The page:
WASHINGTON PARK — Gun owners shouldn't plan on taking weapons on city trains and buses just yet.
Chicago Transit Authority President Forrest Claypool said his agency would join the Chicago Police Department in arguing "vigorously" for a public-transit exemption to whatever concealed-carry legislation should pass in the General Assembly.
"We think it would be disastrous to allow passengers to carry concealed weapons on our trains and buses," Claypool said at the end of a news conference at the Green Line Garfield station Thursday.
"Think about the crowded conditions that occur on buses and trains, especially in the rush hour, and you can imagine how dangerous it would be to have a weapon bumped or discharge," he added. "It is clearly something that should be an exemption in the statute, and we'll continue to lobby vigorously."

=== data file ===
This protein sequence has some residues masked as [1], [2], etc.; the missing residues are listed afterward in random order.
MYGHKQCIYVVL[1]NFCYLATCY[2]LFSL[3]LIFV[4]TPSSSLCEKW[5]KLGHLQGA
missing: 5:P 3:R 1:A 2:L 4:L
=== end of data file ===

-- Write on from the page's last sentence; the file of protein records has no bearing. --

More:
Illinois is the only state in the nation that does not allow concealed carry, but a federal appeals court struck down that ban in December and gave the state 180 days to craft adequate legislation. Attorney General Lisa Madigan is contesting that ruling, but in the meantime the General Assembly is moving ahead with legislation.
As currently worded, the proposed new law would prohibit concealed weapons at schools, colleges, sporting events and other similarly congested gatherings, but Claypool said he would seek to have the CTA specifically included in those exemptions.
The Illinois House Judiciary Committee scheduled a Chicago hearing on the matter at 10 a.m. Friday at the Bilandic Building, 160 N. LaSalle St., and Claypool said the CTA planned to be represented, at very least by the Chicago Police Department, which patrols the CTA and backs the ban.